Analysis of Route 501 Queen May to October 2013: Part I Headways

Updated November 18, 2013 at 6:15am:  Broken links/filenames corrected.

Route 501 Queen is the longest of the TTC’s streetcar routes, and among the longest in the entire system (54 Lawrence East is longer as a surface route, and the Yonge-University-Spadina subway is longer than both of them).

The Queen car is the subject of unending complaints about service quality.  It suffers the compounding effects of its length, its passage through some very busy sections of Toronto, and the fact that it operates with two nominally interleaved services.

During 2013, this route was subject to a number of disruptions through one-day events and from long-running diversions, but the operating schedule for the route was not changed except recently when construction on Lake Shore Blvd. required that streetcars turn back from Humber Loop.  This provided a series of views of operations on one route under various conditions.


The table linked here shows the headways and running times for various periods of operation for the 501 Queen car during 2013.

The only schedule changes during 2013 were:

  • April 1:  Midday, early evening and late evening services improved to address overcrowding.
  • September 3:  Humber-Connaught AM peak trippers changed to operate only to Parliament.
  • October 15:  Service split at Humber Loop with buses running west to Long Branch.

No adjustments were made to running times throughout the period to allow for the effects of construction and numerous special events affecting the route during 2013 including:

  • May 1:  A protest march required a diversion of service in the early evening via King between Church and Shaw
  • May 5:  Goodlife Marathon
  • May 20:  Victoria Day (fireworks in The Beach)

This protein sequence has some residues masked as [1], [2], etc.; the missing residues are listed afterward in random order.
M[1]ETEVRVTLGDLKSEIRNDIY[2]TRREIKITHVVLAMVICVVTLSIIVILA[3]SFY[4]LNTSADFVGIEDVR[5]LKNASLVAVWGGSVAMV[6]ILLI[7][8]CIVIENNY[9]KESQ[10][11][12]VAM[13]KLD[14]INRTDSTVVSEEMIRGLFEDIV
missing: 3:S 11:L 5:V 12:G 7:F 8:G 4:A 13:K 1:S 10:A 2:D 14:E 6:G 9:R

• June 29 to July 28:  Reconstruction of the intersection at Queen & York.  Queen service diverted via King between Church and Spadina.
  • July 1:  Canada Day (celebrations at Nathan Phillips Square)
  • July 8:  Major storm and flooding
  • July 25-27:  Beaches Jazz Festival
  • August 6 to 20:  Reconstruction of the intersection of King & Spadina.  King service diverted onto Queen, and spillover road traffic from King affected Queen and other neighbouring streets.
  • June 23 onward:  Reconstruction of Kingston Road.  Depending on the state of open and closed sections, Queen east of Woodbine suffered from extra traffic diverted south from Kingston Road.
  • October 5:  Nuit Blanche
  • October 20:  Waterfront Marathon

One-day events are handled with diversions, extra service and ad hoc management.  Construction effects should result in schedule changes, but nothing was implemented.

In this article, I will review the headways actually provided at various points along the route.  This information is derived from the TTC’s vehicle monitoring system (the same data that feed the NextBus system and other web applications) for the months of:

  • May (as a “before” reference),
  • July (service diverted off of Queen),
  • August (service diverted onto Queen from King),
  • September (return to quasi-normal), and
  • October (split service at Humber starting on Thanksgiving weekend).

This is an unusually long article with many linked charts because I am covering a lot of territory and want to give readers who are interested lots of material to see what is happening on the route.  What is evident is that 501 Queen does not suffer from occasional upsets, but that it provides chronically poor service under a wide variety of conditions.

This article focuses on headways.  In a separate article I will turn to running times and the degree to which insufficient schedule time contributes to erratic service.

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Crosstown LRT Interchanges with the Yonge-University-Spadina Subway

The TTC meeting agenda for November 18 includes a report on the proposed designs for the connections at Eglinton and at Eglinton West Stations between the existing subway line and the Crosstown LRT now under construction.

Eglinton is a particularly complex station because the location is constrained by nearby buildings, the platform space is already at a premium with four existing links between the subway and mezzanine levels, and this is expected to be a busy transfer location.

Eglinton West is somewhat simpler in part because the existing station is offset from Eglinton Avenue and the link between the two stations will occur at the south end of the existing structure.

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